As the weather has gotten colder I finally got motivated to figure out how to 1. harvest & 2. overwinter my stevia plant. It has been happily residing on the side of my house next to the air conditioner all summer, but I haven’t done more than nip a leaf off to munch as I run by. So let me share what I’ve learned . . .
Side note about cultivating stevia; it is a warm weather perennial originally from South America, and is hardy to zone 7 or 8 (I found conflicting info) It likes a warm, sunny, well draining area, which is why I think it did so well on the side of my house out of the wind. There are a few things I didn’t do this year that I should have. Pruning the plant back as it is getting established will help it to branch out and develope a nice shape; I didn’t know about this and mine only grew 2 long woody main stalks that tipped over. You should also prune back the flowers it develops in late summer so it will continue producing nice large leaves. Clearly from the picture I did not do this, and my plant stopped growing before it could have. I also should have given it a major harvest, trimming it back to about 8 inches, in the summer. This way I could have given it enough time to regrow for a second harvest before winter. Hey, who said you can’t learn from failure? Next year I’m going to have a pretty awesome Stevia plant!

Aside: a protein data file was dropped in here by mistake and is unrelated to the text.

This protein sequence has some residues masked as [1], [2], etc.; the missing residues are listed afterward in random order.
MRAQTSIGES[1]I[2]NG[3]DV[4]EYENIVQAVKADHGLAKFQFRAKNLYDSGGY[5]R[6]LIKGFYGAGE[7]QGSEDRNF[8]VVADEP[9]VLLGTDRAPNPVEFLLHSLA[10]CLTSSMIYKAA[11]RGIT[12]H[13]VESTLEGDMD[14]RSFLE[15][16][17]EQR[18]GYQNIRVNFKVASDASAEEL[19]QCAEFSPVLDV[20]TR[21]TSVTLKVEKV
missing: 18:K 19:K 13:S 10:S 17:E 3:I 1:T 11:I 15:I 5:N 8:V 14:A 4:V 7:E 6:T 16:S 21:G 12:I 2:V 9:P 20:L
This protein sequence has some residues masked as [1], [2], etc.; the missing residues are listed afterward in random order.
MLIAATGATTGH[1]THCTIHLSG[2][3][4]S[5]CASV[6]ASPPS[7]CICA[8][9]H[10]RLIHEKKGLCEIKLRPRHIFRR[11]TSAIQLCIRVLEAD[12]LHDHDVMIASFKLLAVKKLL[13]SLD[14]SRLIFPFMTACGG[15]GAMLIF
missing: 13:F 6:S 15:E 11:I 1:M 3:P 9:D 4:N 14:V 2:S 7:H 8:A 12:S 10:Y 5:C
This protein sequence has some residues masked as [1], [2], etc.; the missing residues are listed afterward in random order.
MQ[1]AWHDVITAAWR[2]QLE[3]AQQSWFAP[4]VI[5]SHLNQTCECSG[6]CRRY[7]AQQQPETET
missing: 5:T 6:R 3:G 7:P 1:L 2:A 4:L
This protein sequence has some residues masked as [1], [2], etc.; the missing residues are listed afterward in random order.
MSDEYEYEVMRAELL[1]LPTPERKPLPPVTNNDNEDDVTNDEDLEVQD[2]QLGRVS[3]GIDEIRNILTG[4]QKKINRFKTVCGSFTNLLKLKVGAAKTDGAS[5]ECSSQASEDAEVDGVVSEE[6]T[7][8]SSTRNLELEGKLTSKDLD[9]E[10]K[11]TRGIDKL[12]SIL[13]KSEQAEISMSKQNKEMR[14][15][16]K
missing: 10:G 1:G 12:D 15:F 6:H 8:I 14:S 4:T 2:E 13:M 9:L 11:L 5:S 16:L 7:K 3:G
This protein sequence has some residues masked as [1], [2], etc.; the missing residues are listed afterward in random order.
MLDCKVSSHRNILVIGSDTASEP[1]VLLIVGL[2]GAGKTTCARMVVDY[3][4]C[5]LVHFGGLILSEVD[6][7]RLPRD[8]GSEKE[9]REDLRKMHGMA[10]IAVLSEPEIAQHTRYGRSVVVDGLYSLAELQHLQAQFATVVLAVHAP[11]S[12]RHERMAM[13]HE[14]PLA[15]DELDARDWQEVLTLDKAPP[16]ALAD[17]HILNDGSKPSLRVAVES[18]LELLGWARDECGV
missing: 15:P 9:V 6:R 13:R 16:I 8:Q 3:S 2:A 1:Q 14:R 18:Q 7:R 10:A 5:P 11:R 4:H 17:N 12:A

Okay, on to what I did do to harvest and overwinter my plant. First I googled, then I gardened. Tada. You may want more detail than that though.
I decided to harvest all the stalks off my plant about 6 inches from the base, leaving some leaves so it will be able to regrow. To overwinter it, I then dug it up and repotted it to bring it indoors for the winter. Apparently germinanting Stevia seeds is difficult, and I am terrible at starting things from seed (a story for another time) so I am going to try to replant my current plant and root some cuttings come spring. Providing I can keep it alive that long of course.
After I harvested all the stalks, I brought the giant pile inside and trimmed the flowers off. It seems like most people either make the leaves into an extract or dry them. I did not have any vodka sitting around to make an extract, but I do have a dehydrator, so I decided to dry this batch of leaves. I simply trimmed the stalks down to a size that fit in my dehydrator (I had to remove every other shelf to accommodate them) set it to about 110 degrees, and let it run overnight. Now that the leaves are nice & crunchy I will strip them off the stalks and store them in a mason jar in the pantry. I am super excited about building up my stash of homegrown herbs to use for my family!
To actually use the Stevia leaves I am planning to blend them onto a powder as I need them. I have done some preliminary research about the health benefits of Stevia and ways to incorporate it into your diet, and will be writing another post with more information shortly.